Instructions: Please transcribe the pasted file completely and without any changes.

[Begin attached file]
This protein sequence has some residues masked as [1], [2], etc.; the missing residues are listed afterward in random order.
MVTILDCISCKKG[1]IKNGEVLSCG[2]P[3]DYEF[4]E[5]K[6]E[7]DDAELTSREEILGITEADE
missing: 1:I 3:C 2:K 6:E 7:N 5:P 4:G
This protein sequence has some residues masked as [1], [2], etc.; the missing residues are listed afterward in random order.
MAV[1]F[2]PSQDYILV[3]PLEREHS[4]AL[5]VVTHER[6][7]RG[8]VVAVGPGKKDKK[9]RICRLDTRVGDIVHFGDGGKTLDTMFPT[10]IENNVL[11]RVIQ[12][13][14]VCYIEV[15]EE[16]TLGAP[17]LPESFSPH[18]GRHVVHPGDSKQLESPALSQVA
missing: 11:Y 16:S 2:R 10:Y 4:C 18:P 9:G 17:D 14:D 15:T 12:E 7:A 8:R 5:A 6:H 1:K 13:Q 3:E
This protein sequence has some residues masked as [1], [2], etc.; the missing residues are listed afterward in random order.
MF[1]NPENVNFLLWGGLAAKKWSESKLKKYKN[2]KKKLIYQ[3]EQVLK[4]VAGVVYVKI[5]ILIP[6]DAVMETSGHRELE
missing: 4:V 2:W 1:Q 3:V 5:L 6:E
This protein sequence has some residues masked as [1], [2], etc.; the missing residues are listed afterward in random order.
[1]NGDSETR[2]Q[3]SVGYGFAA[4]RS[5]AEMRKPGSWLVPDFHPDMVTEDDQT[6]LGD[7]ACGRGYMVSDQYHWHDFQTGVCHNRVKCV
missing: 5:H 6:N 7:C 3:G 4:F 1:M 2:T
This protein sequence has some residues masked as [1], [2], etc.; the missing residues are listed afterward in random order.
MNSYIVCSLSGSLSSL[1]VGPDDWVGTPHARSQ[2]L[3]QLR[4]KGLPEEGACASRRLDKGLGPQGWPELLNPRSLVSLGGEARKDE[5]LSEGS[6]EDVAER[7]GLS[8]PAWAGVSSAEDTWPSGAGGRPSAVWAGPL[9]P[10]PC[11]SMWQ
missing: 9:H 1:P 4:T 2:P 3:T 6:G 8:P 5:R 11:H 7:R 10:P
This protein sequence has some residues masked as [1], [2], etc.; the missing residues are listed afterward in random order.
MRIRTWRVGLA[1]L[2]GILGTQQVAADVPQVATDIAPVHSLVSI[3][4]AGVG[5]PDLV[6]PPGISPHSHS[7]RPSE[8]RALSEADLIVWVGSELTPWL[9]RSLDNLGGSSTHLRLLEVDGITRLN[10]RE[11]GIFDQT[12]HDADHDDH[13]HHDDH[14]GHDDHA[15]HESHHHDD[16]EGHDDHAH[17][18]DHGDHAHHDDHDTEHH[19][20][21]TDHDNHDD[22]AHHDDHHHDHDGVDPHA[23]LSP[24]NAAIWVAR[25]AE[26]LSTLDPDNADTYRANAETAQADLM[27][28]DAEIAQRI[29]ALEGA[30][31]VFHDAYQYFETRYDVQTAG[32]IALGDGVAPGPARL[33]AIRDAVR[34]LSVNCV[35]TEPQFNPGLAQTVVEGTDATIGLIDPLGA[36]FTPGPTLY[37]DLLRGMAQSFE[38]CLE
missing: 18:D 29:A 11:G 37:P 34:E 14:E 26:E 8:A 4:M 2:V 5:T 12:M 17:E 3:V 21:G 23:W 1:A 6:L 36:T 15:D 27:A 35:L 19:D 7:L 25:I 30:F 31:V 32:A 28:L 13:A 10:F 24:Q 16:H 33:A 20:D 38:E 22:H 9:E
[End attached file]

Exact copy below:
This protein sequence has some residues masked as [1], [2], etc.; the missing residues are listed afterward in random order.
MVTILDCISCKKG[1]IKNGEVLSCG[2]P[3]DYEF[4]E[5]K[6]E[7]DDAELTSREEILGITEADE
missing: 1:I 3:C 2:K 6:E 7:N 5:P 4:G
This protein sequence has some residues masked as [1], [2], etc.; the missing residues are listed afterward in random order.
MAV[1]F[2]PSQDYILV[3]PLEREHS[4]AL[5]VVTHER[6][7]RG[8]VVAVGPGKKDKK[9]RICRLDTRVGDIVHFGDGGKTLDTMFPT[10]IENNVL[11]RVIQ[12][13][14]VCYIEV[15]EE[16]TLGAP[17]LPESFSPH[18]GRHVVHPGDSKQLESPALSQVA
missing: 11:Y 16:S 2:R 10:Y 4:C 18:P 9:G 17:D 14:D 15:T 12:E 7:A 8:R 5:A 6:H 1:K 13:Q 3:E
This protein sequence has some residues masked as [1], [2], etc.; the missing residues are listed afterward in random order.
MF[1]NPENVNFLLWGGLAAKKWSESKLKKYKN[2]KKKLIYQ[3]EQVLK[4]VAGVVYVKI[5]ILIP[6]DAVMETSGHRELE
missing: 4:V 2:W 1:Q 3:V 5:L 6:E
This protein sequence has some residues masked as [1], [2], etc.; the missing residues are listed afterward in random order.
[1]NGDSETR[2]Q[3]SVGYGFAA[4]RS[5]AEMRKPGSWLVPDFHPDMVTEDDQT[6]LGD[7]ACGRGYMVSDQYHWHDFQTGVCHNRVKCV
missing: 5:H 6:N 7:C 3:G 4:F 1:M 2:T
This protein sequence has some residues masked as [1], [2], etc.; the missing residues are listed afterward in random order.
MNSYIVCSLSGSLSSL[1]VGPDDWVGTPHARSQ[2]L[3]QLR[4]KGLPEEGACASRRLDKGLGPQGWPELLNPRSLVSLGGEARKDE[5]LSEGS[6]EDVAER[7]GLS[8]PAWAGVSSAEDTWPSGAGGRPSAVWAGPL[9]P[10]PC[11]SMWQ
missing: 9:H 1:P 4:T 2:P 3:T 6:G 8:P 5:R 11:H 7:R 10:P
This protein sequence has some residues masked as [1], [2], etc.; the missing residues are listed afterward in random order.
MRIRTWRVGLA[1]L[2]GILGTQQVAADVPQVATDIAPVHSLVSI[3][4]AGVG[5]PDLV[6]PPGISPHSHS[7]RPSE[8]RALSEADLIVWVGSELTPWL[9]RSLDNLGGSSTHLRLLEVDGITRLN[10]RE[11]GIFDQT[12]HDADHDDH[13]HHDDH[14]GHDDHA[15]HESHHHDD[16]EGHDDHAH[17][18]DHGDHAHHDDHDTEHH[19][20][21]TDHDNHDD[22]AHHDDHHHDHDGVDPHA[23]LSP[24]NAAIWVAR[25]AE[26]LSTLDPDNADTYRANAETAQADLM[27][28]DAEIAQRI[29]ALEGA[30][31]VFHDAYQYFETRYDVQTAG[32]IALGDGVAPGPARL[33]AIRDAVR[34]LSVNCV[35]TEPQFNPGLAQTVVEGTDATIGLIDPLGA[36]FTPGPTLY[37]DLLRGMAQSFE[38]CLE
missing: 18:D 29:A 11:G 37:P 34:E 14:E 26:E 8:A 4:M 2:V 5:T 12:M 17:E 3:V 21:G 23:W 1:A 6:L 36:T 15:D 27:A 35:L 19:D 7:L 25:I 30:F 31:V 32:A 28:L 13:A 10:F 24:Q 16:H 33:A 20:D 38:E 22:H 9:E